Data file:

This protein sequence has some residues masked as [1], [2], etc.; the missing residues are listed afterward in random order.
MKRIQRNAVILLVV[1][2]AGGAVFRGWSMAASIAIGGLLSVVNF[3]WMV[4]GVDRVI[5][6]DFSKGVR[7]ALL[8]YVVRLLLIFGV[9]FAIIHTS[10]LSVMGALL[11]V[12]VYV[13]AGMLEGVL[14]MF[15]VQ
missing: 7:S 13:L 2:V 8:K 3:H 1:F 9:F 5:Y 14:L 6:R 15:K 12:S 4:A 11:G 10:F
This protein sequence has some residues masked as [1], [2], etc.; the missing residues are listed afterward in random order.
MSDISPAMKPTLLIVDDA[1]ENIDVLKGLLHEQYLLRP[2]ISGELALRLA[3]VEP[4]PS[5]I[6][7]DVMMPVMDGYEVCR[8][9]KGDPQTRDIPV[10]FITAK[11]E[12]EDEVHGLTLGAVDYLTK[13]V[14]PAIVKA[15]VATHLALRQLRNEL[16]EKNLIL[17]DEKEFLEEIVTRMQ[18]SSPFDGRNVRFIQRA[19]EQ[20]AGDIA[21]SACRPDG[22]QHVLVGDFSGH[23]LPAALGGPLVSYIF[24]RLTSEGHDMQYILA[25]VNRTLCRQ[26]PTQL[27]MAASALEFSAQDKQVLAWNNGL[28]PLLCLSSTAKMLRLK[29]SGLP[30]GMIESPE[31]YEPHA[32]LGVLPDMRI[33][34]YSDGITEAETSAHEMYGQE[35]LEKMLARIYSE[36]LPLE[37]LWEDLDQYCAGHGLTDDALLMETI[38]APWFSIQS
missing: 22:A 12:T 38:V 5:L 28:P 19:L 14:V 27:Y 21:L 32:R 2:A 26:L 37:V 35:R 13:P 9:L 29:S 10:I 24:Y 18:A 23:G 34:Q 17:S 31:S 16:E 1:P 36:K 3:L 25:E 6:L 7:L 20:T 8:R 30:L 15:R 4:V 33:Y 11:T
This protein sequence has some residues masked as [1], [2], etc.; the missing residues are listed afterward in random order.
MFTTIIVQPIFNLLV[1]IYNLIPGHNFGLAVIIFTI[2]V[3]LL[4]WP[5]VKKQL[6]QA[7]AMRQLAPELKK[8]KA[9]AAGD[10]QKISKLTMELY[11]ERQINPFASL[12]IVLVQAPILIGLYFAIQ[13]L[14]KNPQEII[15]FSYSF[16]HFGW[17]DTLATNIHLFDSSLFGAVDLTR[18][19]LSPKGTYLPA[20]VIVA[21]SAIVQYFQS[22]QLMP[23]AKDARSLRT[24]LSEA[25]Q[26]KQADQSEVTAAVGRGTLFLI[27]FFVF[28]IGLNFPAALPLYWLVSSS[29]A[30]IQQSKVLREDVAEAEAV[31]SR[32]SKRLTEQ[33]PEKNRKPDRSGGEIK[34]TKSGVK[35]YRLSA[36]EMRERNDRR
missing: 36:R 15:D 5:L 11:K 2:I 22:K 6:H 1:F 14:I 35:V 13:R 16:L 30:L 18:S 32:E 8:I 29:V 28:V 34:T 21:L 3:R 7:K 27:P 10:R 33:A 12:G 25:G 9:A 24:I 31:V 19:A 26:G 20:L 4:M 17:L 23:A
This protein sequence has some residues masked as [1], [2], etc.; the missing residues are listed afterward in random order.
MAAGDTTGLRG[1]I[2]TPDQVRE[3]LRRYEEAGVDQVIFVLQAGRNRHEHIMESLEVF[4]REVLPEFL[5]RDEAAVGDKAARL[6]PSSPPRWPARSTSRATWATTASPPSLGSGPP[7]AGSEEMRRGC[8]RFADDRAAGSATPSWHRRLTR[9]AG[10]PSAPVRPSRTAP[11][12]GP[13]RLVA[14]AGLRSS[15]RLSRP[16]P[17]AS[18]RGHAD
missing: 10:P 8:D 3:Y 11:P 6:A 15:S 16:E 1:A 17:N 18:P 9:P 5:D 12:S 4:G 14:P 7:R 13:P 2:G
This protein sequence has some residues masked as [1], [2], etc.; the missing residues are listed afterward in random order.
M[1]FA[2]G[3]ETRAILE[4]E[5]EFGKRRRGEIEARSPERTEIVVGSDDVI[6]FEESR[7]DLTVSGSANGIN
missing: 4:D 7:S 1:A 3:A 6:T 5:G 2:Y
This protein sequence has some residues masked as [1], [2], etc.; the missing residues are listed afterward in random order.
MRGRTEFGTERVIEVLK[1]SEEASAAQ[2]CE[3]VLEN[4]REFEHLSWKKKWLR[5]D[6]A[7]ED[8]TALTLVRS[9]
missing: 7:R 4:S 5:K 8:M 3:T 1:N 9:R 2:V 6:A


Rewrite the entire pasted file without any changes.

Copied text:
This protein sequence has some residues masked as [1], [2], etc.; the missing residues are listed afterward in random order.
MKRIQRNAVILLVV[1][2]AGGAVFRGWSMAASIAIGGLLSVVNF[3]WMV[4]GVDRVI[5][6]DFSKGVR[7]ALL[8]YVVRLLLIFGV[9]FAIIHTS[10]LSVMGALL[11]V[12]VYV[13]AGMLEGVL[14]MF[15]VQ
missing: 7:S 13:L 2:V 8:K 3:H 1:F 9:F 5:Y 14:L 6:R 15:K 12:S 4:A 11:G 10:F
This protein sequence has some residues masked as [1], [2], etc.; the missing residues are listed afterward in random order.
MSDISPAMKPTLLIVDDA[1]ENIDVLKGLLHEQYLLRP[2]ISGELALRLA[3]VEP[4]PS[5]I[6][7]DVMMPVMDGYEVCR[8][9]KGDPQTRDIPV[10]FITAK[11]E[12]EDEVHGLTLGAVDYLTK[13]V[14]PAIVKA[15]VATHLALRQLRNEL[16]EKNLIL[17]DEKEFLEEIVTRMQ[18]SSPFDGRNVRFIQRA[19]EQ[20]AGDIA[21]SACRPDG[22]QHVLVGDFSGH[23]LPAALGGPLVSYIF[24]RLTSEGHDMQYILA[25]VNRTLCRQ[26]PTQL[27]MAASALEFSAQDKQVLAWNNGL[28]PLLCLSSTAKMLRLK[29]SGLP[30]GMIESPE[31]YEPHA[32]LGVLPDMRI[33][34]YSDGITEAETSAHEMYGQE[35]LEKMLARIYSE[36]LPLE[37]LWEDLDQYCAGHGLTDDALLMETI[38]APWFSIQS
missing: 22:A 12:T 38:V 5:L 28:P 19:L 14:V 27:Y 21:L 32:R 2:A 26:L 37:V 35:R 13:P 9:L 29:S 10:I 24:Y 18:A 23:G 34:Q 17:S 31:S 16:E 1:P 36:K 3:L 25:E 6:L 7:L 20:T 8:R 30:L 15:R 4:V 33:Y 11:T
This protein sequence has some residues masked as [1], [2], etc.; the missing residues are listed afterward in random order.
MFTTIIVQPIFNLLV[1]IYNLIPGHNFGLAVIIFTI[2]V[3]LL[4]WP[5]VKKQL[6]QA[7]AMRQLAPELKK[8]KA[9]AAGD[10]QKISKLTMELY[11]ERQINPFASL[12]IVLVQAPILIGLYFAIQ[13]L[14]KNPQEII[15]FSYSF[16]HFGW[17]DTLATNIHLFDSSLFGAVDLTR[18][19]LSPKGTYLPA[20]VIVA[21]SAIVQYFQS[22]QLMP[23]AKDARSLRT[24]LSEA[25]Q[26]KQADQSEVTAAVGRGTLFLI[27]FFVF[28]IGLNFPAALPLYWLVSSS[29]A[30]IQQSKVLREDVAEAEAV[31]SR[32]SKRLTEQ[33]PEKNRKPDRSGGEIK[34]TKSGVK[35]YRLSA[36]EMRERNDRR
missing: 36:R 15:D 5:L 11:K 2:I 22:K 6:H 1:F 14:I 35:V 13:R 16:L 30:L 18:S 32:E 8:I 29:V 28:V 34:T 21:L 3:R 7:K 27:P 10:R 33:A 12:G 25:G 9:A 24:I 31:V 19:A 26:G 20:L 4:M 17:L 23:A
This protein sequence has some residues masked as [1], [2], etc.; the missing residues are listed afterward in random order.
MAAGDTTGLRG[1]I[2]TPDQVRE[3]LRRYEEAGVDQVIFVLQAGRNRHEHIMESLEVF[4]REVLPEFL[5]RDEAAVGDKAARL[6]PSSPPRWPARSTSRATWATTASPPSLGSGPP[7]AGSEEMRRGC[8]RFADDRAAGSATPSWHRRLTR[9]AG[10]PSAPVRPSRTAP[11][12]GP[13]RLVA[14]AGLRSS[15]RLSRP[16]P[17]AS[18]RGHAD
missing: 10:P 8:D 3:Y 11:P 6:A 15:S 16:E 1:A 17:N 18:P 9:P 5:D 12:S 4:G 14:P 7:R 13:P 2:G
This protein sequence has some residues masked as [1], [2], etc.; the missing residues are listed afterward in random order.
M[1]FA[2]G[3]ETRAILE[4]E[5]EFGKRRRGEIEARSPERTEIVVGSDDVI[6]FEESR[7]DLTVSGSANGIN
missing: 4:D 7:S 1:A 3:A 6:T 5:G 2:Y
This protein sequence has some residues masked as [1], [2], etc.; the missing residues are listed afterward in random order.
MRGRTEFGTERVIEVLK[1]SEEASAAQ[2]CE[3]VLEN[4]REFEHLSWKKKWLR[5]D[6]A[7]ED[8]TALTLVRS[9]
missing: 7:R 4:S 5:K 8:M 3:T 1:N 9:R 2:V 6:A